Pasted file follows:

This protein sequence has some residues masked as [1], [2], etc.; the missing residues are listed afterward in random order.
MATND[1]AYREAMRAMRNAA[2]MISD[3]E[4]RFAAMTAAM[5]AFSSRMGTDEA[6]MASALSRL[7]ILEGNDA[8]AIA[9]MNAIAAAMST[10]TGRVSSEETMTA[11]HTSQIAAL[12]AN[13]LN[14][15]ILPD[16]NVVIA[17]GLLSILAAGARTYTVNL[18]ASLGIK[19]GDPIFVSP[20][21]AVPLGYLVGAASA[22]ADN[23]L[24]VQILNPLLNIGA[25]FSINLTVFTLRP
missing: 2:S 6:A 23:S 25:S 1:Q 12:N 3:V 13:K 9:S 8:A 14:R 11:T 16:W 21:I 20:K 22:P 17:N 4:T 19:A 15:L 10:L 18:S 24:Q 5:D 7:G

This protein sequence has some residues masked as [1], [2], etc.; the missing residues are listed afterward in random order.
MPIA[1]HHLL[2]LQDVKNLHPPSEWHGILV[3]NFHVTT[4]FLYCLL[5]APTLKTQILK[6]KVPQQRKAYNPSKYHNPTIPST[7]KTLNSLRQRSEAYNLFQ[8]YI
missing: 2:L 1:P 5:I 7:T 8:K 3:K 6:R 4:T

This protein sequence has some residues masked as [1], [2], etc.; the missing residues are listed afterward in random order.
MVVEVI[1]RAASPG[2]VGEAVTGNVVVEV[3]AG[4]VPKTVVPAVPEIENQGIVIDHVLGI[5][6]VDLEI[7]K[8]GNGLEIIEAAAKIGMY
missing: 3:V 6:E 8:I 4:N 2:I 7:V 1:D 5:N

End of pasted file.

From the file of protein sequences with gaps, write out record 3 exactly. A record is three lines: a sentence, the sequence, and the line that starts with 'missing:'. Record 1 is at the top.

This protein sequence has some residues masked as [1], [2], etc.; the missing residues are listed afterward in random order.
MVVEVI[1]RAASPG[2]VGEAVTGNVVVEV[3]AG[4]VPKTVVPAVPEIENQGIVIDHVLGI[5][6]VDLEI[7]K[8]GNGLEIIEAAAKIGMY
missing: 3:V 6:E 8:I 4:N 2:I 7:V 1:D 5:N